WWE Survivor Series doesn’t really matter anymore. That may seem like a harsh hot take, but WWE confirmed the pay-per-view’s relative insignificance with its format this year. It has unofficially turned into the company’s equivalent of an All-Star Game or the Pro Bowl, and even the top matches don’t have stakes anymore. To be fair, on paper, this year’s card is beyond stacked. After Drew McIntyre regained the WWE Championship his week by beating Randy Orton, he took “The Viper’s” place as Roman Reigns’ opponent on Sunday. This main event offers a clash between the top two champions in WWE, and while last week’s episode of WWE Friday Night SmackDown started to build toward this monumental match, the story probably won’t continue after the show. (At least not immediately.)
Instead, once WWE Survivor Series ends, the company will likely return to its regular patterns. WWE has seemingly hit the pause button on building meaningful stories and willingly let its television content sit in a purgatory of sorts. Fans can be forgiven if they have a hard time investing in recent episodes of WWE RAW and Friday Night SmackDown because Survivor Series has been dominating the product, yet it won’t have long-term consequences on these shows.
In a month from now, will it really matter that Team RAW can’t coexist? You don’t even have to look that far in the future. Come next Friday, it won’t really matter whether WWE Intercontinental Champion Sami Zayn defeats WWE United States Champion Bobby Lashley. The same argument holds true for the clash of the tag team champions and the battle of the women’s titleholders. Yes, all of these matches should deliver on Sunday. But when they likely won’t meaningfully contribute to the stories unfolding over the long haul, it’s fair to ask, “What’s the point?”
This progression isn’t fair to the legacy of WWE Survivor Series, one of the company’s most prestigious shows. In the past, Survivor Series featured substantial title matches and enjoyable mash-ups of feuds in the traditional Survivor Series tag team matches. But that’s certainly not the case now. Having showcase matches between the brands’ champions is perfectly fine, if not a fun departure from WWE’s typical formula. But if WWE wants to continue this approach, they should stop using the Survivor Series name as a crutch and bring back an old show that captured the heart of brand warfare.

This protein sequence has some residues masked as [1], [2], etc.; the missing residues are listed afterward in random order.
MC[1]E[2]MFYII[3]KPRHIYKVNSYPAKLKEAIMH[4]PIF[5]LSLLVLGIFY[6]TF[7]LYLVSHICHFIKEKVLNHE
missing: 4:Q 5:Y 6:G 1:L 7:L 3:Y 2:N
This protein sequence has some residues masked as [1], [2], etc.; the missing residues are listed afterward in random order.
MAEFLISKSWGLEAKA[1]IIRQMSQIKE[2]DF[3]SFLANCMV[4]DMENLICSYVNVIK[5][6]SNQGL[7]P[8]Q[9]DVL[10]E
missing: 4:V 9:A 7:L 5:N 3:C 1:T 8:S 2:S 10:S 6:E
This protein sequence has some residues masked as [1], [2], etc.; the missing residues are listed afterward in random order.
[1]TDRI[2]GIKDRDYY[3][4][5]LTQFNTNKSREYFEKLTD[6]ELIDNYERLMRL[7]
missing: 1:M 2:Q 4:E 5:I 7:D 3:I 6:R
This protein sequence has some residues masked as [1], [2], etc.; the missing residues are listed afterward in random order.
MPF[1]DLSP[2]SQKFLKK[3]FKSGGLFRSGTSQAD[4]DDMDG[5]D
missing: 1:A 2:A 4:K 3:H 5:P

That’s right. It’s time to bring back WWE Bragging Rights, a pay-per-view WWE ran in 2009 and 2010. Bringing back this show would allow WWE to tell the RAW vs. SmackDown (vs. NXT, if they wish) narrative in a logical, consequential way. The premise is remarkably simple, but it’s an easy solution to the popular argument that the current battle of the brands doesn’t matter. At the first edition of this show, the brand that won more interpromotional matches won the Bragging Rights Trophy, a concrete, tangible sign that one show was superior.
The presence of this trophy would make each match between the brands matter. Every inter-brand bout on the card would contribute to a tally of victories for RAW and SmackDown. So the results would actually mean something. That’s not the case with WWE Survivor Series 2020. Of course, McIntyre’s clash with Reigns is buzzworthy. It’ll be a memorable moment because both men have skyrocketed in recent months, so their match is arguably the most star-studded bout WWE could realistically offer right now. But regardless of the result, it won’t change anything on RAW and/or SmackDown this week, or the week after that. It’s worth pointing out that the feud between McIntyre and Reigns could continue next year for the build toward WrestleMania. But the point remains the same: it’s hard to genuinely care about a pay-per-view that won’t really mean anything a month from now, if not less.
Nowadays, plenty of fans believe that the brand warfare that defines WWE Survivor Series doesn’t matter. That’s why the solution of bringing back WWE Bragging Rights makes perfect sense. The company is telling the typical “Which brand is better?” story, but they’re not attaching any stakes to it. So you can’t blame anyone who apathetically sighs around this time of the year, when superstars on RAW and SmackDown battle for brand supremacy that doesn’t mean anything. Instead, by letting the rosters battle for the Bragging Rights trophy, WWE could potentially reignite the fans interest in the battle of the brands and prevent the November lull that has weakened the product in recent years.